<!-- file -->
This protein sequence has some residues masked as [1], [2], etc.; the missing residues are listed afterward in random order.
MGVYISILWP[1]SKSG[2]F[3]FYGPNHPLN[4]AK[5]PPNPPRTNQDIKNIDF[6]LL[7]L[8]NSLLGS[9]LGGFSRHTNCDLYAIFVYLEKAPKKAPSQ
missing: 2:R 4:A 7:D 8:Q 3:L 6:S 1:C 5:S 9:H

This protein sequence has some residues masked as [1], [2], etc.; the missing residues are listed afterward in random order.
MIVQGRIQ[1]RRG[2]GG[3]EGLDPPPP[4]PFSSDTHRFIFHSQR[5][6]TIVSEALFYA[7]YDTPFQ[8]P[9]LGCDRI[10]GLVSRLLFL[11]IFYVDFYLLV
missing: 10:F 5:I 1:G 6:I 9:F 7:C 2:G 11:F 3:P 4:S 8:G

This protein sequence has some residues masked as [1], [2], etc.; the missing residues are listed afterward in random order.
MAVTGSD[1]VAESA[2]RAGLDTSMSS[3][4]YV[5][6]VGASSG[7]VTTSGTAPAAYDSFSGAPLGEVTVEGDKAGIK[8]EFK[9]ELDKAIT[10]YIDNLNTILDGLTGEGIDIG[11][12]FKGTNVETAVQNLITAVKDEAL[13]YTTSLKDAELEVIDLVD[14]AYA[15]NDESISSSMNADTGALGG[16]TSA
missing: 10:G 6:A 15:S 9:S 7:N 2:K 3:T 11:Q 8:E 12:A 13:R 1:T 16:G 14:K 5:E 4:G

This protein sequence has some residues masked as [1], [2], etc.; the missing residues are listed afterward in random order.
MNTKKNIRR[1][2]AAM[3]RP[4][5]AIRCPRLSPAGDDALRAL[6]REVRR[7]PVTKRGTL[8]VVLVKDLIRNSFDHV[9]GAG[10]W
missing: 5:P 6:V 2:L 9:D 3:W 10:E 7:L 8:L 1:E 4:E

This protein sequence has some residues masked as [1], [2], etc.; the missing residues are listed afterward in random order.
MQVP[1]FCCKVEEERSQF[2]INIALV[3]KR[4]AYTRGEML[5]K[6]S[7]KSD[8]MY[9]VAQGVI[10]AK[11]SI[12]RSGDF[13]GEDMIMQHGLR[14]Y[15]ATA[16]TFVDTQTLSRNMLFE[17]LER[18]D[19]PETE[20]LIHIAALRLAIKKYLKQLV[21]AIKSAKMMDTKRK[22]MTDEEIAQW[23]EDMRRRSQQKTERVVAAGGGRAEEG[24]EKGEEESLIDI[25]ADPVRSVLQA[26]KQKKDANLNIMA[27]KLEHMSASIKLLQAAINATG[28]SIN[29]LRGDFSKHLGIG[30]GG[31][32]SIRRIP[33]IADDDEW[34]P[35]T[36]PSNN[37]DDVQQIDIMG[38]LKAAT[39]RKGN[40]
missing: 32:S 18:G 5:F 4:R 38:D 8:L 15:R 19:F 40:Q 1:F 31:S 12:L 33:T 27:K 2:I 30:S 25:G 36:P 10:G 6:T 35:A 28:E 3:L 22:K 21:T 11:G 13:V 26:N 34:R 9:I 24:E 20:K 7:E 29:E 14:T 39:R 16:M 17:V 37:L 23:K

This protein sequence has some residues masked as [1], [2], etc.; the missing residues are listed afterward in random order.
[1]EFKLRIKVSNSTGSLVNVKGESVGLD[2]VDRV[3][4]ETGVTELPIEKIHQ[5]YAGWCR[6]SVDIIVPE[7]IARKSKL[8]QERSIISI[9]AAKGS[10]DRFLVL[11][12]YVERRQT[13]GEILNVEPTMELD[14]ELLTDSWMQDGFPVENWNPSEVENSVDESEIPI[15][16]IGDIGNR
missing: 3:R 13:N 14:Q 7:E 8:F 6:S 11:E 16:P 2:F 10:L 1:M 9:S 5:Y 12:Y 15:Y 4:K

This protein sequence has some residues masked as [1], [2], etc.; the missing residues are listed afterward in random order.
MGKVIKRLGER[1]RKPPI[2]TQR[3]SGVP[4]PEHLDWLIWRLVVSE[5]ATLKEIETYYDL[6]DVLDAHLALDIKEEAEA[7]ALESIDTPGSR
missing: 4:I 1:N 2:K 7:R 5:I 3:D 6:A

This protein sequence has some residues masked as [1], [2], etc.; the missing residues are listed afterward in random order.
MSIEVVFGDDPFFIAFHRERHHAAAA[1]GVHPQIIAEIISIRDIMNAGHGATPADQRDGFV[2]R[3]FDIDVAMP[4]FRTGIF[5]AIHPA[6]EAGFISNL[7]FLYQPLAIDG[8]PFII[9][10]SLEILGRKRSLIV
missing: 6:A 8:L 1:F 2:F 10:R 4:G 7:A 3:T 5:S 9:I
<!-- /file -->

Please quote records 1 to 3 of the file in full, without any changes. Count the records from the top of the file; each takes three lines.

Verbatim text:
This protein sequence has some residues masked as [1], [2], etc.; the missing residues are listed afterward in random order.
MGVYISILWP[1]SKSG[2]F[3]FYGPNHPLN[4]AK[5]PPNPPRTNQDIKNIDF[6]LL[7]L[8]NSLLGS[9]LGGFSRHTNCDLYAIFVYLEKAPKKAPSQ
missing: 2:R 4:A 7:D 8:Q 3:L 6:S 1:C 5:S 9:H

This protein sequence has some residues masked as [1], [2], etc.; the missing residues are listed afterward in random order.
MIVQGRIQ[1]RRG[2]GG[3]EGLDPPPP[4]PFSSDTHRFIFHSQR[5][6]TIVSEALFYA[7]YDTPFQ[8]P[9]LGCDRI[10]GLVSRLLFL[11]IFYVDFYLLV
missing: 10:F 5:I 1:G 6:I 9:F 7:C 2:G 11:F 3:P 4:S 8:G

This protein sequence has some residues masked as [1], [2], etc.; the missing residues are listed afterward in random order.
MAVTGSD[1]VAESA[2]RAGLDTSMSS[3][4]YV[5][6]VGASSG[7]VTTSGTAPAAYDSFSGAPLGEVTVEGDKAGIK[8]EFK[9]ELDKAIT[10]YIDNLNTILDGLTGEGIDIG[11][12]FKGTNVETAVQNLITAVKDEAL[13]YTTSLKDAELEVIDLVD[14]AYA[15]NDESISSSMNADTGALGG[16]TSA
missing: 10:G 6:A 15:S 9:S 7:N 2:K 3:T 11:Q 8:E 12:A 13:R 1:T 16:G 14:K 5:E 4:G